Out-Law Analysis | 13 Oct 2014 | 5:01 pm | 4 min. read
From April 2015 every individual with defined contribution (DC) savings will have a new right to free and impartial guidance at retirement to help them make “confident and informed decisions”.
Guidance will be tailored and personalised, but will not recommend specific steps, products or providers. To this extent we really are talking about “guidance” being provided, rather than “advice” in the regulated sense.
The guidance will be provided by The Pensions Advisory Service and the Money Advice Service, both independent of pension providers and therefore impartial. The guidance is free to members, but not for the regulated financial services industry which will fund the guidance service by way of a levy. As an aside, this means that the financial services industry will foot the cost of occupational DC scheme members who take the money as cash, and therefore never enter the industry as such.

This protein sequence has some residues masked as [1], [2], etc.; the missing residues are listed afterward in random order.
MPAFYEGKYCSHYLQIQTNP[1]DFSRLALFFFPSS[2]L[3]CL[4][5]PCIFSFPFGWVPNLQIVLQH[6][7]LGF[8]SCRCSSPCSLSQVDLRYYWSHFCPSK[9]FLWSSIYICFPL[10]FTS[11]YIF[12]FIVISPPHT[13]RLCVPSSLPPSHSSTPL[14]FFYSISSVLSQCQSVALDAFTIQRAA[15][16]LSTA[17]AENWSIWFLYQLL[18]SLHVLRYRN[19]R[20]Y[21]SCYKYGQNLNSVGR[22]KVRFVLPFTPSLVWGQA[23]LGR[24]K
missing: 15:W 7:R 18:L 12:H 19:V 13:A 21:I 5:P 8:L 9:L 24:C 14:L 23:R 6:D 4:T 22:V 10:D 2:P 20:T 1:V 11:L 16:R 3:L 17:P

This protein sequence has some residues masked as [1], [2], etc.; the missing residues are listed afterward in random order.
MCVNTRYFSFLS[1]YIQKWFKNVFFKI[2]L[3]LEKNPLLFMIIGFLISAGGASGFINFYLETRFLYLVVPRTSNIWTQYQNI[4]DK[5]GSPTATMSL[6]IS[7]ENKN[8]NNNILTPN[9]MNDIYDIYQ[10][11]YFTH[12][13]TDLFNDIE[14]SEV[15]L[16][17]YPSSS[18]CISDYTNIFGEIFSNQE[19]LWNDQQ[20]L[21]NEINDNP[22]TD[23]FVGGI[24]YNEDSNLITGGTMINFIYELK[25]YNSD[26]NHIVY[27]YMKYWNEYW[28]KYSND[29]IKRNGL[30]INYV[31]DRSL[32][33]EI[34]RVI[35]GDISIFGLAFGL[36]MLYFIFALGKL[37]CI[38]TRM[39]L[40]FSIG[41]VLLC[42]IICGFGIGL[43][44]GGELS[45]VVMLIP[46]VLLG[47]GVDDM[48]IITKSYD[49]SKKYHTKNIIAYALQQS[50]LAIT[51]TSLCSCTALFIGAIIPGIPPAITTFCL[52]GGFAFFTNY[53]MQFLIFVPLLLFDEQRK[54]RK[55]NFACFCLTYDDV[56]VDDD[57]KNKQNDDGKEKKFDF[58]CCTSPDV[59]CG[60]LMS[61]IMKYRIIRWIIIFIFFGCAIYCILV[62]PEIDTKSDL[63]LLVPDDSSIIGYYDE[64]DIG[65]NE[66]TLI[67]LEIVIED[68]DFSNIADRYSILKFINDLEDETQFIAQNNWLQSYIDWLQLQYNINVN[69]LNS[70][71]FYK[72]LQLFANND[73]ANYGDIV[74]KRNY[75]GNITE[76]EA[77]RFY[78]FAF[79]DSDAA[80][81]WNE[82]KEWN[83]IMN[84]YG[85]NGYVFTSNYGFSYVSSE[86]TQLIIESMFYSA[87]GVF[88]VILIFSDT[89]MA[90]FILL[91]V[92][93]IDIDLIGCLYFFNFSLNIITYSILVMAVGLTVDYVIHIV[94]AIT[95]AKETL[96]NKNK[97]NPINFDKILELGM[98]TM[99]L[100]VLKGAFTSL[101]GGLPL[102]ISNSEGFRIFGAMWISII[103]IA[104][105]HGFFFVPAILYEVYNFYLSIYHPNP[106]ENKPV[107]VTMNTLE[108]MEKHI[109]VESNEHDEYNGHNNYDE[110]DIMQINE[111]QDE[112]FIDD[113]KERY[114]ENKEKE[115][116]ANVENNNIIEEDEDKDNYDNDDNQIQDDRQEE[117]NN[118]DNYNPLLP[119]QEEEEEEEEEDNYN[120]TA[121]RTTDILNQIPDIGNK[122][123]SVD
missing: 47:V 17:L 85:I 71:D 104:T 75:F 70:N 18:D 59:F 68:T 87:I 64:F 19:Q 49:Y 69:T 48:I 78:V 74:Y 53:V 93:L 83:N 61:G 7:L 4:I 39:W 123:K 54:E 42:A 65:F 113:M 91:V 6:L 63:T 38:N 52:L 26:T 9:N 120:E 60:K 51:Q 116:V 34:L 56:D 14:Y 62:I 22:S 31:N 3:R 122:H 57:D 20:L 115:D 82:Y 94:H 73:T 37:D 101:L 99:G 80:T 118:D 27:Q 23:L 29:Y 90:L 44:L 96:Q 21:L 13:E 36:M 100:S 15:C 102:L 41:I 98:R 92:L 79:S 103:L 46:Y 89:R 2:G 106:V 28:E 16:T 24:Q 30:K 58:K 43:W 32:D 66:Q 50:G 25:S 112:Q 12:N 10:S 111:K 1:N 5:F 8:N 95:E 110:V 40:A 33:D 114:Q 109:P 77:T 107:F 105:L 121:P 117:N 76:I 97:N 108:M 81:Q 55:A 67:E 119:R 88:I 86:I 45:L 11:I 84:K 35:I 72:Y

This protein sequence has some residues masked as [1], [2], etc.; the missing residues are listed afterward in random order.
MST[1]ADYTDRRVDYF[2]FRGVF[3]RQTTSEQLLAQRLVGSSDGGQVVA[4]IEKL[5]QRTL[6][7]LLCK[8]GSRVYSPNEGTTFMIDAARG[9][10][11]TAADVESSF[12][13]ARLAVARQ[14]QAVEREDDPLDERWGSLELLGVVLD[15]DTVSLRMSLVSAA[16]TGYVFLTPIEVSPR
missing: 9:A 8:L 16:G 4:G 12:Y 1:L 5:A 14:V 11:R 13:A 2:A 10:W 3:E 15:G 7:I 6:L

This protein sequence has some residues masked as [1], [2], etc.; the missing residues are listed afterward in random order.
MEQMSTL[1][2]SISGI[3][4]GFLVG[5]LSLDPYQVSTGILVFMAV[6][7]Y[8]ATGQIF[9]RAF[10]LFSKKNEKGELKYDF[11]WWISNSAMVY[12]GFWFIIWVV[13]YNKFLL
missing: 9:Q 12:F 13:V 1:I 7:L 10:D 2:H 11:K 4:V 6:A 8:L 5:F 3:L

Understandably, the policy makers and the providers have shied away from the idea of providers delivering the guidance. With the inherent conflict of interests there comes a level of risk and discomfort. However, this does not mean that providers have no role to play.
In the current regulatory environment, the more helpful a well-intentioned provider attempts to be, the greater the risk of straying into the advisory space. This is not an illogical position in a world of mass annuitisation but the game has now changed. This may not be the right approach in light of new mass market freedoms underpinned with a guidance guarantee.